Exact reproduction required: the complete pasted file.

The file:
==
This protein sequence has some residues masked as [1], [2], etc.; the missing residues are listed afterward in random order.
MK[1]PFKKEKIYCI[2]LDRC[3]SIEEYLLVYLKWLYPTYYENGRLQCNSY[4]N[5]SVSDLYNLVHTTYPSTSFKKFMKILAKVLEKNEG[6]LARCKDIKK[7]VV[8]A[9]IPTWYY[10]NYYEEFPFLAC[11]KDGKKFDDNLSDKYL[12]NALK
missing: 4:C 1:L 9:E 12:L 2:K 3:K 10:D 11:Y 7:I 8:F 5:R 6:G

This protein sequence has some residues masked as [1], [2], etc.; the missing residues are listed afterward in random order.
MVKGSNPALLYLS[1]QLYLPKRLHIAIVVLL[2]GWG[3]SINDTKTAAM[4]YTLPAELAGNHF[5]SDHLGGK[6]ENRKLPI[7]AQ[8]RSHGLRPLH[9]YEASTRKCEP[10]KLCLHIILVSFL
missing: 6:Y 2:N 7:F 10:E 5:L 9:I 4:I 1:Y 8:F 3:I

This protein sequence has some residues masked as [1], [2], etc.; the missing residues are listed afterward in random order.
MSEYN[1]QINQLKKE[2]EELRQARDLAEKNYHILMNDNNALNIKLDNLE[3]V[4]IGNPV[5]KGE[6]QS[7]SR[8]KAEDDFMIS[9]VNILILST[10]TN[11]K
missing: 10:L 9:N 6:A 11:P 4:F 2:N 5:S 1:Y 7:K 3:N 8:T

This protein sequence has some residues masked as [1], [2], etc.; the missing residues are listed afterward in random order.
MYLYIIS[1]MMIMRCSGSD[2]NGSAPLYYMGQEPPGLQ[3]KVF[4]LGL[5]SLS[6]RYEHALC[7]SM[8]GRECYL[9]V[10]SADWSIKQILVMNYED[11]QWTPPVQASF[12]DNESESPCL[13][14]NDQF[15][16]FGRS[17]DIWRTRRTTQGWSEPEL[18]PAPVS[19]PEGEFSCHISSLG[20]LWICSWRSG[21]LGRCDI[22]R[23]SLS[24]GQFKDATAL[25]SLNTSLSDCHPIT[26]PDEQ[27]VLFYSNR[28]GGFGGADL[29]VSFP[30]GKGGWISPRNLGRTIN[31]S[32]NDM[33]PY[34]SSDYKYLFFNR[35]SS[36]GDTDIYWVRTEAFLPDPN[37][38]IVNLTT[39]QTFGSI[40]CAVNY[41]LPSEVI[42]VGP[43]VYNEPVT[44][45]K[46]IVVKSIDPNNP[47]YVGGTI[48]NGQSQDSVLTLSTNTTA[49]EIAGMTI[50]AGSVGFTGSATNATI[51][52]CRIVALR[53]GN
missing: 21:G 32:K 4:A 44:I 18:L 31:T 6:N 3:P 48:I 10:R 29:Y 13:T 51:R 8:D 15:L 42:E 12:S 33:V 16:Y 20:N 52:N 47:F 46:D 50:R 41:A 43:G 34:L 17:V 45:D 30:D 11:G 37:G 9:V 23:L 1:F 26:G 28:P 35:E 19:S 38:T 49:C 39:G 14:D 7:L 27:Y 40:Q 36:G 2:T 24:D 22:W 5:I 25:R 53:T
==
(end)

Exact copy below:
This protein sequence has some residues masked as [1], [2], etc.; the missing residues are listed afterward in random order.
MK[1]PFKKEKIYCI[2]LDRC[3]SIEEYLLVYLKWLYPTYYENGRLQCNSY[4]N[5]SVSDLYNLVHTTYPSTSFKKFMKILAKVLEKNEG[6]LARCKDIKK[7]VV[8]A[9]IPTWYY[10]NYYEEFPFLAC[11]KDGKKFDDNLSDKYL[12]NALK
missing: 4:C 1:L 9:E 12:L 2:K 3:K 10:D 11:Y 7:I 8:F 5:R 6:G

This protein sequence has some residues masked as [1], [2], etc.; the missing residues are listed afterward in random order.
MVKGSNPALLYLS[1]QLYLPKRLHIAIVVLL[2]GWG[3]SINDTKTAAM[4]YTLPAELAGNHF[5]SDHLGGK[6]ENRKLPI[7]AQ[8]RSHGLRPLH[9]YEASTRKCEP[10]KLCLHIILVSFL
missing: 6:Y 2:N 7:F 10:E 5:L 9:I 4:I 1:Y 8:F 3:I

This protein sequence has some residues masked as [1], [2], etc.; the missing residues are listed afterward in random order.
MSEYN[1]QINQLKKE[2]EELRQARDLAEKNYHILMNDNNALNIKLDNLE[3]V[4]IGNPV[5]KGE[6]QS[7]SR[8]KAEDDFMIS[9]VNILILST[10]TN[11]K
missing: 10:L 9:N 6:A 11:P 4:F 2:N 5:S 1:Y 7:K 3:N 8:T

This protein sequence has some residues masked as [1], [2], etc.; the missing residues are listed afterward in random order.
MYLYIIS[1]MMIMRCSGSD[2]NGSAPLYYMGQEPPGLQ[3]KVF[4]LGL[5]SLS[6]RYEHALC[7]SM[8]GRECYL[9]V[10]SADWSIKQILVMNYED[11]QWTPPVQASF[12]DNESESPCL[13][14]NDQF[15][16]FGRS[17]DIWRTRRTTQGWSEPEL[18]PAPVS[19]PEGEFSCHISSLG[20]LWICSWRSG[21]LGRCDI[22]R[23]SLS[24]GQFKDATAL[25]SLNTSLSDCHPIT[26]PDEQ[27]VLFYSNR[28]GGFGGADL[29]VSFP[30]GKGGWISPRNLGRTIN[31]S[32]NDM[33]PY[34]SSDYKYLFFNR[35]SS[36]GDTDIYWVRTEAFLPDPN[37][38]IVNLTT[39]QTFGSI[40]CAVNY[41]LPSEVI[42]VGP[43]VYNEPVT[44][45]K[46]IVVKSIDPNNP[47]YVGGTI[48]NGQSQDSVLTLSTNTTA[49]EIAGMTI[50]AGSVGFTGSATNATI[51][52]CRIVALR[53]GN
missing: 21:G 32:K 4:A 44:I 18:L 31:T 6:N 3:P 48:I 10:R 29:Y 13:T 51:R 8:D 15:L 42:E 12:S 33:V 16:Y 20:N 52:N 47:F 46:D 50:R 41:A 43:G 34:L 17:V 45:D 30:D 11:G 37:G 9:V 23:L 1:F 26:G 28:P 35:E 19:S 38:T 49:C 39:G 14:D 7:L 27:Y 40:Q 36:G 2:T 24:D 22:W 5:I 25:R 53:T